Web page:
Forest sheep herds clash with my pastoral expectations. I’m always surprised to encounter them. The kids were very excited to see this bunch along Thorn Creek as we headed into Boise National Forest mountains.
Snow and fire have conspired all year to keep us from the Trinity Lakes area. After studying the fire closures we came up with a reasonable alternate on Bald Mountain.
I let the GPS software plot the shortest “automobile” route. That thing is always full of mischief. This is where it put us: an ATV trail (NF 377). I guess that’s why the road had said “Dead End.” We weren’t much deterred, though.
Much of the trail was just Thorn Creek itself. The ATVs hadn’t done much to make it wide enough for us so I ran ahead a few times to clear branches. It was a lot of fun!
The non-creek parts of the trail were pretty steep — up, down, side-t0-side. The kids thought it was a hoot. Jessica’s thoughts sounded like “oh jeez!”
Hunter brought his friend Peter along. They ran ahead while I cleared some brush then waited for me to catch up with their ride.
Finally we crawled out of the creek and back to a road, a bittersweet moment.
Thorn Creek Butte was a destination on our first Idaho Adventure Motorcycle Club¹ ride in 2008 — hard to believe that was four years ago.²
Idaho has been full of smoke for weeks with our own fires and what blows in from those in Nevada, Oregon and Washington. We walked around the deck of the lookout but couldn’t see far.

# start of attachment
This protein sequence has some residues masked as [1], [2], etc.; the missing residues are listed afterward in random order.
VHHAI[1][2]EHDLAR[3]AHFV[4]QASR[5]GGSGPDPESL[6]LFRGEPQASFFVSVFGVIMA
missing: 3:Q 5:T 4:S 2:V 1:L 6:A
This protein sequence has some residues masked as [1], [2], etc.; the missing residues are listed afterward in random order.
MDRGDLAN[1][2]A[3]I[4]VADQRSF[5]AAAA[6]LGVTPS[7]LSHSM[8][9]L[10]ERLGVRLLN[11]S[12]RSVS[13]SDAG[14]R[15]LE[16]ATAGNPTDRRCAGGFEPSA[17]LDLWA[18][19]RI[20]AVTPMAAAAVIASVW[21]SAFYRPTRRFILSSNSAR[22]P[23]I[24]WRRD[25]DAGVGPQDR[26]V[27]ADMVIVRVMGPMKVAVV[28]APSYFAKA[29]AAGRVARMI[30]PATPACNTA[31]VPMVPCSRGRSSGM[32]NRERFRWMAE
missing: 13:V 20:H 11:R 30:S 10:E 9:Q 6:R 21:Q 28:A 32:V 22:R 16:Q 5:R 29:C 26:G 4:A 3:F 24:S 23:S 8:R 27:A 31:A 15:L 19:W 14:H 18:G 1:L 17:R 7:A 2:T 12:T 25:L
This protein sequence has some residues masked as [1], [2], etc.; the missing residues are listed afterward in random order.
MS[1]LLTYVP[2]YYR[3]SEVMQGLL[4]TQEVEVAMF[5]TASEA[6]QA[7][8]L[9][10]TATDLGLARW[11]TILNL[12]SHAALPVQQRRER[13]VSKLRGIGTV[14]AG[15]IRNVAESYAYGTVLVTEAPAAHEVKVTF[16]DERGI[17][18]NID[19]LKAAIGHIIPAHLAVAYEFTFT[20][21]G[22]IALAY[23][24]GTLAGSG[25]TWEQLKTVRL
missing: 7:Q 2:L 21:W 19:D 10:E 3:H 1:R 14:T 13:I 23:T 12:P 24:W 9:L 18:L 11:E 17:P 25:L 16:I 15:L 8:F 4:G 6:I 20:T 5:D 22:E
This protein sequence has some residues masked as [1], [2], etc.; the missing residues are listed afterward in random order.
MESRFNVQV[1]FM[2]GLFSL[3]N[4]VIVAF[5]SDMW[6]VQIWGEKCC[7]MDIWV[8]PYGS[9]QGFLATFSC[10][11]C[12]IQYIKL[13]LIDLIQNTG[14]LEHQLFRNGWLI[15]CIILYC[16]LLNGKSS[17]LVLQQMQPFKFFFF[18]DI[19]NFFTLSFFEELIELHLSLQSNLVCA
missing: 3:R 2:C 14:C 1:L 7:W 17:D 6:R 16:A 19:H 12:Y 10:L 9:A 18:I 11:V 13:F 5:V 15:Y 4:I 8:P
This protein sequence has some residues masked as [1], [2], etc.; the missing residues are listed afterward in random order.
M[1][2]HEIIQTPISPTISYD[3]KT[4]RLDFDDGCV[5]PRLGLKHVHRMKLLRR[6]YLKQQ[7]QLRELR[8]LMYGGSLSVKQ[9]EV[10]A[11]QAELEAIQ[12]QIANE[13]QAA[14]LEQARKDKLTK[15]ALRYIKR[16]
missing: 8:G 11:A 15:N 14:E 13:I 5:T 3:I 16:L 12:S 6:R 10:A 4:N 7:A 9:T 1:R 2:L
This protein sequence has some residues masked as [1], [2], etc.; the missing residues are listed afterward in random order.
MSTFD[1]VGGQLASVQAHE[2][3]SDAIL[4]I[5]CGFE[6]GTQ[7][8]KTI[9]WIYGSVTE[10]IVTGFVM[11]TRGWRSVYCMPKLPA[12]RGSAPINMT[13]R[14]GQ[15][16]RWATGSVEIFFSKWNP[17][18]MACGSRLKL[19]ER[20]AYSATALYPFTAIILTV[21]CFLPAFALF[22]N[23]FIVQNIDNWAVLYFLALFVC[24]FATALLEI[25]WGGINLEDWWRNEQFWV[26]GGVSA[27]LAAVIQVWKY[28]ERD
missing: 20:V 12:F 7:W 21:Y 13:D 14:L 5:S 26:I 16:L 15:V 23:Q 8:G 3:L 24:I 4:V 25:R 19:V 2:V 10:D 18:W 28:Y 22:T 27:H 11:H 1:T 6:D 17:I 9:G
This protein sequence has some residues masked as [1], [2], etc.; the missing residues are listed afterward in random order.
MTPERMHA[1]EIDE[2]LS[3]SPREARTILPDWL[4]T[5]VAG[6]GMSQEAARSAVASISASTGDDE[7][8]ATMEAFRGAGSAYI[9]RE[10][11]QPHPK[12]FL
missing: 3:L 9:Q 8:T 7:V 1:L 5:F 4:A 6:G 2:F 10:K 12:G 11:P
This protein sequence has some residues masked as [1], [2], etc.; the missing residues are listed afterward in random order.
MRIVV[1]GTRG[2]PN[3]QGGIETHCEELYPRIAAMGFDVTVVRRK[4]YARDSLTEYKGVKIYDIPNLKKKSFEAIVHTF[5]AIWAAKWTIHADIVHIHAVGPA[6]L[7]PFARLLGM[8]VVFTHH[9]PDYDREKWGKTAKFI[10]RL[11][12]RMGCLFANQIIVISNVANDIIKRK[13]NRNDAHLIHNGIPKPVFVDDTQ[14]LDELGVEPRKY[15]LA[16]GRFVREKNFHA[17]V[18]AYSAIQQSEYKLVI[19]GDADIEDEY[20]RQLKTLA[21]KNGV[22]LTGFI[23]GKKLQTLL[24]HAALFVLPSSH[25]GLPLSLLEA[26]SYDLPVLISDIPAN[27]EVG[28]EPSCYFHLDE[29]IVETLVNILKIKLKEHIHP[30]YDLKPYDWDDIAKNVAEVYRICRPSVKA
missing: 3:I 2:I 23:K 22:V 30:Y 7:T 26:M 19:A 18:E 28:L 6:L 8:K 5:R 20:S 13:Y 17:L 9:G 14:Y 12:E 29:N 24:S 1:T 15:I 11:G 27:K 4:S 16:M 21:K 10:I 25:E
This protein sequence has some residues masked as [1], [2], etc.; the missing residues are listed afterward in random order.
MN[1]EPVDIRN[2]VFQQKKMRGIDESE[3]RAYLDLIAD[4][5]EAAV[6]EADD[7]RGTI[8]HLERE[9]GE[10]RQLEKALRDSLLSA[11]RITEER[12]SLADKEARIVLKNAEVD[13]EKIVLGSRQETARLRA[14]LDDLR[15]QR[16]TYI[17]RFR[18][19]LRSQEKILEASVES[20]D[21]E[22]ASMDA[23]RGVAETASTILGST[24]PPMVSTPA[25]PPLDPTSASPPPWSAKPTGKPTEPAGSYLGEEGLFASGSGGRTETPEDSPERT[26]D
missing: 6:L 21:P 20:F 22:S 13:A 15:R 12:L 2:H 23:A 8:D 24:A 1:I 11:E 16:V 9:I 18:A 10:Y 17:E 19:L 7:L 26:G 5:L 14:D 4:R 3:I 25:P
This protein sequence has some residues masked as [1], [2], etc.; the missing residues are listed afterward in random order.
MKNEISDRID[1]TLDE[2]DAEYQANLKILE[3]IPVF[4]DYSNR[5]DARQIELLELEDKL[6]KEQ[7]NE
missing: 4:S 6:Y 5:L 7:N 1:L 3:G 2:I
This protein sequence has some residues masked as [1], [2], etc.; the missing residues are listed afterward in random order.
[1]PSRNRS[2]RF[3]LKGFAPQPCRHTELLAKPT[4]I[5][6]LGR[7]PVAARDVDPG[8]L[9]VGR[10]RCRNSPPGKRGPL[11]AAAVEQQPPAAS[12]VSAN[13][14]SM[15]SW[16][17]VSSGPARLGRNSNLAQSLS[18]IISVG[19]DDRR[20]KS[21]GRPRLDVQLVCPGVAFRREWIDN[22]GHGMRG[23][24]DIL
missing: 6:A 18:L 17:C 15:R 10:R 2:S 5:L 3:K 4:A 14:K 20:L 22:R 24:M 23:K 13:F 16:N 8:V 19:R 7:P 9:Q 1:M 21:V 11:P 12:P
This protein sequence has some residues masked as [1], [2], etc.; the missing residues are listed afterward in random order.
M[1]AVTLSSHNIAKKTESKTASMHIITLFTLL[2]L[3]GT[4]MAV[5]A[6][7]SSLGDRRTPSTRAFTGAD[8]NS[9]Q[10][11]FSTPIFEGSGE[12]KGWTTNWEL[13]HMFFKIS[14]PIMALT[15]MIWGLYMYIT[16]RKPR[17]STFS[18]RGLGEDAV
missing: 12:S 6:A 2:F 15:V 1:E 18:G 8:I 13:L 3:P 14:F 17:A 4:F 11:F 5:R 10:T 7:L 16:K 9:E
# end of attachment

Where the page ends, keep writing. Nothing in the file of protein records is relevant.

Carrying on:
The kids were curious about living in the lookout. I’d hoped to let them hear about it but there was no attendant while we visited.
I thought we would stay at the Bald Mountain Campground¹ a couple miles below the lookout but we all agreed it looked a little forest-ghetto. We would give up the National Forest picnic table and outhouse for better environs.
We followed some tracks off the main road and finally off the road completely to find something we thought we would enjoy more. We knew it was the right spot when the kids found forts in the rocks within minutes of stopping.
I was surprised at how dry even the higher mountains are. No wonder they’re all burning.
Once our work was done we let the kids give us a tour of their several exciting discoveries.
It sprinkled in the night but not so much it wasn’t bone dry again by late morning.